While lying on the beach taking in the rays is undeniably a great way to spend a holiday when you need some time to get away from it all, it isn’t really the best way to engage with a new culture. If you’re looking for a holiday that is a little more meaningful, one that gives you the opportunity to learn new skills and make a positive impact on the community, an archaeological holiday may be the perfect option for you.
Archaeological holidays in the UK
Table of Contents
Archaeological holidays are becoming increasingly popular around the world and are a great option if you’re jonsing for something a little bit different.
Plus, it will add a little adventure into your trip as you play out those Indiana Jones Fantasies that we all had as a kid.
With centuries of ancient history it isn’t a surprise that the UK and Ireland are packed full of archaeological sites to visit, but just imagine if you had the opportunity to pick up the trowel and make a discovery of your own? Now that will be something to brag about when you get home!
Take a look at these amazing archaeological dig opportunities that are currently happening around the UK and Ireland and maybe one will be added to your next trip itinerary!
Dig Hungate – York, England
The city of York in the north of England was founded by the Romans in 71 AD and has been inhabited in some way ever since.
Ahead of a massive urban regeneration project which began in 2006, the Hungate area of York began to be excavated by York Archaeological Trust and the City of York Council with the aim of uncovering and preserving precious parts of the city’s past.
The excavation continues today and allows visitors with the opportunity to become involved in the biggest dig in York for the last twenty five years.
At Hungate you have the opportunity to get as involved as you would like, with courses ranging from one day taster sessions where you’ll be introduced to the site and basic excavation techniques, to two week courses during which you can become better acquainted with the site, archaeological techniques, and any finds you may make over the two weeks.
You can book your course including accommodation at the University of York, but there are also lots of lovely Yorkshire cottages to rent in the area.
Don’t worry if you don’t have a full day or weeks to dedicate to the project, you can always just head over and take a look at the site and the work that is being done there.
Blackfriary Archaeology Excavations – Trim, Ireland
Only 45 minutes from the Dublin airport you can head back over 750 years in time and participate in the excavation of the Blackfriary site in the heritage capital of County Meath.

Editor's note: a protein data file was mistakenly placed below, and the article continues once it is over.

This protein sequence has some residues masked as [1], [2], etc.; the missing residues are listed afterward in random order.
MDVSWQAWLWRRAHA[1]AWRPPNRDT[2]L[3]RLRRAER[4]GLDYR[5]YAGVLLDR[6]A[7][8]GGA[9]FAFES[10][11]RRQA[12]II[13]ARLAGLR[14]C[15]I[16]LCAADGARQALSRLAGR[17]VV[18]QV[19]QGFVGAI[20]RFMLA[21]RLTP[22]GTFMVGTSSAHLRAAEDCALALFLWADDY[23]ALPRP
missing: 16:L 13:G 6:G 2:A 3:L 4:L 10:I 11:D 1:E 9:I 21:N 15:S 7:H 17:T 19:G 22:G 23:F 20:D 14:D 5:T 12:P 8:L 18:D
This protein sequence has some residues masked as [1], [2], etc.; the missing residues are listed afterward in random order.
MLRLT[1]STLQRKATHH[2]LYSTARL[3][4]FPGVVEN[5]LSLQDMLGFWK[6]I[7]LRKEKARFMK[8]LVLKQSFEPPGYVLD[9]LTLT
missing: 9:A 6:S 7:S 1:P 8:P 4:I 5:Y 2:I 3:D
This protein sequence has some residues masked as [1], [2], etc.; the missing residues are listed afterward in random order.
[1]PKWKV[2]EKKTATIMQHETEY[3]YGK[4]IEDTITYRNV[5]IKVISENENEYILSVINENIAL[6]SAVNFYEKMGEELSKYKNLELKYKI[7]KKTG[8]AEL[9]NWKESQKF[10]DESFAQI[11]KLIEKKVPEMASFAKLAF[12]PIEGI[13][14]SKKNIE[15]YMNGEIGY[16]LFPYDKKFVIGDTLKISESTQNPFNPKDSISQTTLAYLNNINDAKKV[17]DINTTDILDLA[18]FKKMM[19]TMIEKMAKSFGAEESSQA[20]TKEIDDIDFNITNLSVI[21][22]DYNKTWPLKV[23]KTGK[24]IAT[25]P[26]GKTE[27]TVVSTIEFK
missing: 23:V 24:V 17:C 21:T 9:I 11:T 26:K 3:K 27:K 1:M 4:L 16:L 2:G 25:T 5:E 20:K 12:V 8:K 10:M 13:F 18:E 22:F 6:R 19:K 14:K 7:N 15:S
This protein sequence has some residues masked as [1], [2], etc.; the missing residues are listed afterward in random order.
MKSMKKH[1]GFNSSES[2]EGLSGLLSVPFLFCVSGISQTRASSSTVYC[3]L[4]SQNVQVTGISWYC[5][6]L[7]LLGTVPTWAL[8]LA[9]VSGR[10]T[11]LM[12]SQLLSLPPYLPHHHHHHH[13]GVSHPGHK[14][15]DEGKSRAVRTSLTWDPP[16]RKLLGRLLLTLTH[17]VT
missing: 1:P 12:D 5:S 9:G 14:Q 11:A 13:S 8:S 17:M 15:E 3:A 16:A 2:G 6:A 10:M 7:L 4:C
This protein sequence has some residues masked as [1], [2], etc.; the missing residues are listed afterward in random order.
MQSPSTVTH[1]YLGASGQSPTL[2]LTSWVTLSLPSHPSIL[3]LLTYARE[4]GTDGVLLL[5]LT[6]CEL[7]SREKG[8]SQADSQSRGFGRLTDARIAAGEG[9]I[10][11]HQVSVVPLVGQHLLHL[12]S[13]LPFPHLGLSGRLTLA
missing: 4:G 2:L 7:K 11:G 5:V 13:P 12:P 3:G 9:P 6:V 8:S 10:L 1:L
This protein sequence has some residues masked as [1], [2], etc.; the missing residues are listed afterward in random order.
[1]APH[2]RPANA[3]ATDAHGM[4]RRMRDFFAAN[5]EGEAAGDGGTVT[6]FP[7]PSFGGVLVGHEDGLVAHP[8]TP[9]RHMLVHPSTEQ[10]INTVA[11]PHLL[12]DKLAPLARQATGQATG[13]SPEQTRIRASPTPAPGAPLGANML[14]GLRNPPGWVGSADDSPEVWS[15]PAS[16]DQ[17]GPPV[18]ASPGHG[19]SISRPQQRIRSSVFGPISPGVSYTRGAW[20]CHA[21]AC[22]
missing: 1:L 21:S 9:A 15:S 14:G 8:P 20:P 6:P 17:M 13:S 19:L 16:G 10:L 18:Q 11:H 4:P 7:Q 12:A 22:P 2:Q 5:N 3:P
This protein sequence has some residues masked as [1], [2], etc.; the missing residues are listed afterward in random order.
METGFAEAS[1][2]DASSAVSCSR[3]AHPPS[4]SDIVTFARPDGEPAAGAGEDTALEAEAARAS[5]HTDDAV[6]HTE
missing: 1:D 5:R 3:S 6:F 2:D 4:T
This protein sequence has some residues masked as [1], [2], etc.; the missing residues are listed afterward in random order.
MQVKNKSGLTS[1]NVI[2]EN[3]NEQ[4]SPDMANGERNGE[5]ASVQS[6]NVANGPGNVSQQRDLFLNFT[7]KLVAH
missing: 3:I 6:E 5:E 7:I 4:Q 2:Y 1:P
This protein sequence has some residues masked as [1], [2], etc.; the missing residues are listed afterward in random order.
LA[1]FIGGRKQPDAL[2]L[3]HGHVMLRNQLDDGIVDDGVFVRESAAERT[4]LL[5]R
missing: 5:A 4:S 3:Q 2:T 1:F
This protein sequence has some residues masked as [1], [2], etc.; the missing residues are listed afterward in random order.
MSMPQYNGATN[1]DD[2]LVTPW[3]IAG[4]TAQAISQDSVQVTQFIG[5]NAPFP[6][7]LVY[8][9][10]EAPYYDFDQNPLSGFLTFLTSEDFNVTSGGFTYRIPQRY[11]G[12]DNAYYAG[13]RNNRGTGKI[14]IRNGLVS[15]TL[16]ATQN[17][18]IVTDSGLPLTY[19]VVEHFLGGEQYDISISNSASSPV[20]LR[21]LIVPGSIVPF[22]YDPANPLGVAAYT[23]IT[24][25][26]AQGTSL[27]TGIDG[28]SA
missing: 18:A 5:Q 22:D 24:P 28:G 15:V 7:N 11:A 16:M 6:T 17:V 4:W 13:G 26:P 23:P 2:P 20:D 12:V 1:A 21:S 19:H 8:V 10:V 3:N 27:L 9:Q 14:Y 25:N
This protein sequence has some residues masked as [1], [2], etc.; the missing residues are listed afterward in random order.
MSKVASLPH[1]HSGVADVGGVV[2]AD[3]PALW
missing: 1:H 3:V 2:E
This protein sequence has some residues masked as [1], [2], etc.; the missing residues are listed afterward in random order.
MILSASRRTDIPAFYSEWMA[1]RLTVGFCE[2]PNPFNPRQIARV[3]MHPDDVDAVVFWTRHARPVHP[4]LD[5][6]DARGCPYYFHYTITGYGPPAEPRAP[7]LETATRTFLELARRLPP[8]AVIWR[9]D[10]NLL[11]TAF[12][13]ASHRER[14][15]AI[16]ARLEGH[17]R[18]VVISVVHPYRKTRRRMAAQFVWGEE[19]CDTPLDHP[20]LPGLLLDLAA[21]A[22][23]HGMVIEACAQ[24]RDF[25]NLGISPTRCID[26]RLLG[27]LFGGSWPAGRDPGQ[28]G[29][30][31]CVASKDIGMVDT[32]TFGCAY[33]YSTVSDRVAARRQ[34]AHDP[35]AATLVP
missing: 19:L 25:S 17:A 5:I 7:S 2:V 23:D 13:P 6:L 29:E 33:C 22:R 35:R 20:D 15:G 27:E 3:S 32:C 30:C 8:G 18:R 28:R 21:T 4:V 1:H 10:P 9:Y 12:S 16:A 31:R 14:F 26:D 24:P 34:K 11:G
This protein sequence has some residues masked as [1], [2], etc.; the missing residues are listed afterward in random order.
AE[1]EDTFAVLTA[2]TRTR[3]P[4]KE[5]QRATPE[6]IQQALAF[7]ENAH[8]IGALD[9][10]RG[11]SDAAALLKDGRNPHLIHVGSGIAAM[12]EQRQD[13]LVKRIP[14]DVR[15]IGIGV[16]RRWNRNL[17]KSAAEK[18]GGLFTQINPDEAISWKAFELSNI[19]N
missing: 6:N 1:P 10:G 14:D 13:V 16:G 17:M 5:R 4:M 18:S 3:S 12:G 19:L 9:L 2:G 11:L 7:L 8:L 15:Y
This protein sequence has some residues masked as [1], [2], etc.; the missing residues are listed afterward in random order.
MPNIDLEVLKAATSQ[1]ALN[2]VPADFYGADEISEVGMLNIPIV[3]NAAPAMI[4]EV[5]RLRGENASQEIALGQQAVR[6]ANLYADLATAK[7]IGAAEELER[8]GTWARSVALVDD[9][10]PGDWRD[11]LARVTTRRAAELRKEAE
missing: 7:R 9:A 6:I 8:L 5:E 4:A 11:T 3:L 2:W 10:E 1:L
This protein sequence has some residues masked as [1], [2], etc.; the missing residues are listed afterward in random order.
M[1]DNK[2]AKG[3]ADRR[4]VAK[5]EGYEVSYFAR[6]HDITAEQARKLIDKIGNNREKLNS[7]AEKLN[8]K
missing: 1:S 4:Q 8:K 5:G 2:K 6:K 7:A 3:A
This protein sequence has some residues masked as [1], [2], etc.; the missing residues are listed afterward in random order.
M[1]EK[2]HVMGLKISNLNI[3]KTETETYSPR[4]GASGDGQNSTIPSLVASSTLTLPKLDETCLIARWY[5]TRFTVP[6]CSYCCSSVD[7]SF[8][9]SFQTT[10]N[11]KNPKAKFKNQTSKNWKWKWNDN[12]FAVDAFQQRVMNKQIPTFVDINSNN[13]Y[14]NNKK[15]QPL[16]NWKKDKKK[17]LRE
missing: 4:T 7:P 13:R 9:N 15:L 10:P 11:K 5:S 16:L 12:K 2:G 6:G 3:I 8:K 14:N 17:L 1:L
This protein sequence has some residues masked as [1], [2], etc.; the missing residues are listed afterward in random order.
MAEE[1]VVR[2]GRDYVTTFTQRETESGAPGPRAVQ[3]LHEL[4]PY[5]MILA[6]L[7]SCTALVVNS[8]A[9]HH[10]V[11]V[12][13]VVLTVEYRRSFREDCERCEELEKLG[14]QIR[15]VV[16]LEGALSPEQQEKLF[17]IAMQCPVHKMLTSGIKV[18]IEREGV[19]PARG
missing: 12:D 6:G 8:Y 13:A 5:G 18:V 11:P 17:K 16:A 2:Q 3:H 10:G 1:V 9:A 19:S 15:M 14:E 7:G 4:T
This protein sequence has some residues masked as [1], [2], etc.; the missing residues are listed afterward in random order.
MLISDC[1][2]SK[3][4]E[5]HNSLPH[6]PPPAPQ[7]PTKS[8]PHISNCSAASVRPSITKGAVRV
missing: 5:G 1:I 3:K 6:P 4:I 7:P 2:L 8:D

The foundation stones for the Dominican Friary were laid in 1263 AD but today the associated buildings and garden plots have all but disappeared below ground where the ancient secrets of the Friary are today held under the earth, awaiting discovery.
High tech methods like geophysical prospection have been used to outline the layout of the site before excavation, and the first season of excavation in 2011 revealed that the floor plan of the entire friary may well remain intact underground.
The excavation season runs from May through September and you can spend a half day of your vacation exploring the site, or you can spend the entire summer learning all there is to know about the Blackfriary site, nearby Trim Castle, and the local UNESCO World Heritage Site of Brú na Bóinne.
Reservations are essential as the number of participants is limited to optimize the experience. Cost range from €35 to €125 for the full day experience – a small price to pay for unprecedented access to Ireland’s ancient past!
Dig for Shakespeare at Nash’s House – Stratford-upon-Avon, England
Last, but definitely not least, is an experience like no other, the opportunity to be involved directly with the history of The Bard himself, Sir William Shakespeare.
No trip to England is complete without a visit to Shakespeare’s Birthplace in Stratford-upon-Avon and until November 2012 visitors will have the chance to jump into the pit feet first and help to excavate the remains of the house and rubbish pits at Shakespeare’s final home in New Place.
Now that is an experience that will be worth writing home about!
As with all of the archaeological holidays mentioned here, participants do not require any previous experience, just enthusiasm and a reasonable level of physical fitness.
Shakespeare’s Birthplace Trust is a charitable organization that is overseeing the dig. They would prefer participants to commit to a regular schedule of volunteer help but casual visitors can help out as well.
If there was ever a reason to spend some time living in England, I would say that helping to excavate the home of Shakespeare would be a pretty good one.
Visit the Volunteer section on the Shakespeare Birthplace Trust to find all the information you’ll need.
Your next vacation to the UK and Ireland doesn’t need to be the same as everyone else’s. Step off of the well trod tourist trail and try out something you probably never thought you would have the chance to even consider! There are so many great holiday options out there now, and even if you only have a short time you can still get involved in some amazing work.
This article was provided by Amanda, who writes for Sykes Cottages, providers of self catering holiday cottages throughout the UK and Ireland.
Photo Attribution: Trim